LEX FABIA DE RATIONE COMITIORVM CENTVRIATORVM
- All previous laws relating to the Comitia Centuriata are hereby
rescinded as they apply to the election of magistrates and the voting
of leges by the Comitia Centuriata. This Lex Fabia de Ratione
Comitiorum Centuriatorum is hereby enacted to define the procedures
by which the Comitia Centuriata shall conduct the business of
electing magistrates, voting on leges, and voting to convict or
acquit citizens brought to trial before the Comitia Centuriata.
- Calling the Comitia to Order.
Either a Consul or Praetor may, as described in the constitution,
call the Comitia to order to hold a vote on a lex or leges, to hold
an election, or to conduct a trial. The magistrate who calls the
Comitia to order shall be referred to herein as the presiding
- This shall be done by making a public proclamation announcing the
call in those public fora which shall have been designated for such
purpose, in which must be included:
- The names of candidates for office and the office for which they
are running (when the Comitia are being called for an election);
- Date of Citizenship of each candidate.
- The full text of any leges, which are being voted on (when the
Comitia are being called to legislate);
- The dates and time when the members of the Comitia shall begin and
- Any special instructions that pertain to the mechanics of the vote.
- In the case of a trial, the name of the accused, and the charges
and specifications of which they are accused.
- The presiding magistrate shall have the responsibility for taking
all reasonable precautions to ensure that candidates for a vote hold
whatever qualifications are required by law. The Censors shall assist
in such efforts as to the best of their ability.
- Timing of the vote.
- The edictum containing the call to vote must be issued at least
120 hours (5 days) prior to the start of the vote. This period shall
be known as the Contio, and shall be used for formal discussion of
the issues and/or candidates before the People for vote.
- In the event that, in an election for a magisterial office, there
are not enough candidates elected to fill all vacancies in that
office, the presiding magistrate may call for a follow-up election
among those same candidates who failed to obtain that office in the
previous election. For these follow-up elections, the 120-hour
(5-day) requirement for the length of the Contio (official discussion
period) shall be shortened to 24 hours.
- During the Contio, the following conditions shall apply:
- Those constitutionally empowered to do so may exercise their
powers of intercessio or obnuntiatio.
- Intercessio may be exercised against either the entire election or
vote, or against one or more individual items on the ballot. If there
are any items on the ballot that have not been subjected to
intercessio, voting on them shall proceed normally. The removal of an
item from the ballot due to intercessio shall not prevent that item
from being placed upon the ballot for a different vote at a later
- The exercise of obnuntiatio shall extend the Contio, postponing the
start and end dates of the voting period by 24 hours, during which
time obnuntiatio may again be exercised.
- Should the exercise of nuntatio cause the voting period to move
such that it conflicts with calendrical restrictions as defined by
the Collegium Pontificum, the presiding magistrate may change or
extend the dates of the vote and/or contio at his discretion.
- A member of the Collegium Augurum shall be invited by the
presiding magistrate to seek favorable auspices for the conduct of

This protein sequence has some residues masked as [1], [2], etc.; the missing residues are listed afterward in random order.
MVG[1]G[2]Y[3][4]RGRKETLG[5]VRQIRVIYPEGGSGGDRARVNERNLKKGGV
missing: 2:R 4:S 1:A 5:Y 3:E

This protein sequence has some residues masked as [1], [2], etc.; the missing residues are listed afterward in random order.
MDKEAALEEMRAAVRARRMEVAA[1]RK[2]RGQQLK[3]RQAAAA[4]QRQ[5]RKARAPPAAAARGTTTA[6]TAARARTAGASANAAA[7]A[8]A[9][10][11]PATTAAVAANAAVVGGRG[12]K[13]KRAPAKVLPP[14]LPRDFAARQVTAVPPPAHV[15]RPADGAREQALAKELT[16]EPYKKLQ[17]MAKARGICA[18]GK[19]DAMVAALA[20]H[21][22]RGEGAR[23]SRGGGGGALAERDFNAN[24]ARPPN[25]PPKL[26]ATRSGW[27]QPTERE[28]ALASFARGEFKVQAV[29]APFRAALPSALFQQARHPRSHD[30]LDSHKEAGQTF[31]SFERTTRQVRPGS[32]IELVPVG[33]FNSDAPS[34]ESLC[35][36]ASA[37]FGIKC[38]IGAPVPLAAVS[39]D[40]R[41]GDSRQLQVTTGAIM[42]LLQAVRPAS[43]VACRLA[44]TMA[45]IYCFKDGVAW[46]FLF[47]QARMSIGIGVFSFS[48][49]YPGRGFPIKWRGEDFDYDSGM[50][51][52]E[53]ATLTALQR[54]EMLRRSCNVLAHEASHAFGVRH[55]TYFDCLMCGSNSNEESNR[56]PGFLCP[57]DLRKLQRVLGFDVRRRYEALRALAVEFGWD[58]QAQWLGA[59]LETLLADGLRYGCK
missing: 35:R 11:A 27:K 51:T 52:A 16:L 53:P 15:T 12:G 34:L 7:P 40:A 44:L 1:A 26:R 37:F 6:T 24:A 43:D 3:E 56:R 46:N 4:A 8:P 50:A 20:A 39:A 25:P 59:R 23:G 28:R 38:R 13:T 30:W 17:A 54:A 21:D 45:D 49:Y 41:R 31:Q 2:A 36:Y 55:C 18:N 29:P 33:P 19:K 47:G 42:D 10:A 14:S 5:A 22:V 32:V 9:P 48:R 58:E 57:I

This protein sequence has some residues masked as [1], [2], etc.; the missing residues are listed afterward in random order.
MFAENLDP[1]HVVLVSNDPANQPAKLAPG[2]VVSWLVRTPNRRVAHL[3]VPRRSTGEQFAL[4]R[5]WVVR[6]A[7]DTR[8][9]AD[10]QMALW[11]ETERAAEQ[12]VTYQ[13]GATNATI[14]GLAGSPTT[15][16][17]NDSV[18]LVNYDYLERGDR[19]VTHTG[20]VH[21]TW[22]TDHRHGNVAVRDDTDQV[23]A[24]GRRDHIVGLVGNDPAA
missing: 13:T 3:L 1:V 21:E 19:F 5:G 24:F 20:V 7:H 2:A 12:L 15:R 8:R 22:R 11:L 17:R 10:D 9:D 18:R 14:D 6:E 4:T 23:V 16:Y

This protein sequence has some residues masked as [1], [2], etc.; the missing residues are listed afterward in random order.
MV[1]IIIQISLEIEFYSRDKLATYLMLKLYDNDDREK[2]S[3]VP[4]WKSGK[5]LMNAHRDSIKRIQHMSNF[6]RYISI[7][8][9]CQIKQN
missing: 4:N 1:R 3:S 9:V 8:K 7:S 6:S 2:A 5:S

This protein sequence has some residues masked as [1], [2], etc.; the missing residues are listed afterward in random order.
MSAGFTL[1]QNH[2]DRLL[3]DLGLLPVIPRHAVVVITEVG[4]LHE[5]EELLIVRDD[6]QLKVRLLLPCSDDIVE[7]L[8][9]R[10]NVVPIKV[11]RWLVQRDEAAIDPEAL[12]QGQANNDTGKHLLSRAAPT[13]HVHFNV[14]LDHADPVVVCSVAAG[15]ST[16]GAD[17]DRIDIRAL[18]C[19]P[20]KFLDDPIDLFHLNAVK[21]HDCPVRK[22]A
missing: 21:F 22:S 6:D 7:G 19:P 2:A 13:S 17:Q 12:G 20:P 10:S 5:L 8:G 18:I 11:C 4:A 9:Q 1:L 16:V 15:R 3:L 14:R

the vote, subject to those rules and regulations the Collegium
Augurum shall set forth by decreta. Should the presiding magistrate
himself be a member of the Collegium Augurum, he may take the
auspices for the vote himself.
- In the case of a vote on a lex, the period between the start and
end of the voting must last no fewer than 120 hours (5 days).
- In the case of a vote on the guilt or innocence of an accused
citizen tried before the Comitia Centuriata, the period between the
start and end of the voting must last no fewer than 192 hours (8 days).
- The ability to vote during the voting period may be impacted
and/or suspended due to calendrical issues as enacted by decreta of
the Collegium Pontificum.
- The diribitores shall tally the vote and shall deliver the results
to the presiding magistrate within 48 hours of the close of the
voting period; in the cases of a magisterial election, the diribitores
shall also announce in the appropriate public fora various running
tallies as provided in V.B below.
- The presiding magistrate shall announce the results of the vote
within 24 hours of receiving the results from the diribitores in at
least the same venues as the original announcement calling the comitia
- Voting procedures.
- The censors shall issue to each citizen a unique voter
identification code. This code shall be used to maintain anonymity in
the voting process, and to minimize the possibility of vote fraud. In
a timely fashion prior to the vote, the censors shall make available
to the diribitores a list of valid voter identification codes and the
centuries with which they are associated. The diribitores shall not
have access to the names of the citizens associated with particular
voter identification codes.
- In consultation with the diribitores, the magister aranearius shall make
available a cista, a secure web-based form, to allow citizens to vote
directly through the official Nova Roma web site. This form shall
record the voter identification number and desired vote(s) of the
individual. The information thus collected will either be forwarded
to the diribitores as it is gathered, or at the end of the process, at
their discretion. Alternative methods of voting may be enacted by
other legislation as required.
- In the case of a magisterial election, each voter shall have the
option to mark the each candidate "yes (uti rogas)" or to leave
the candidate unmarked; each ballot shall carry the following
direction: "you may vote for as many candidates as you wish,
but you are advised to vote only for those candidates you strongly
support." In the case of legislation, for each proposed law, each
voter shall have the option to vote "yes (uti rogas)" or "no (antiquo)."
In the case of a trial each voter shall have the option to vote "absolvo"
(I absolve, innocent), or "condemno" (I condemn, guilty). Once cast,
no vote may be altered, even with the correct voter identification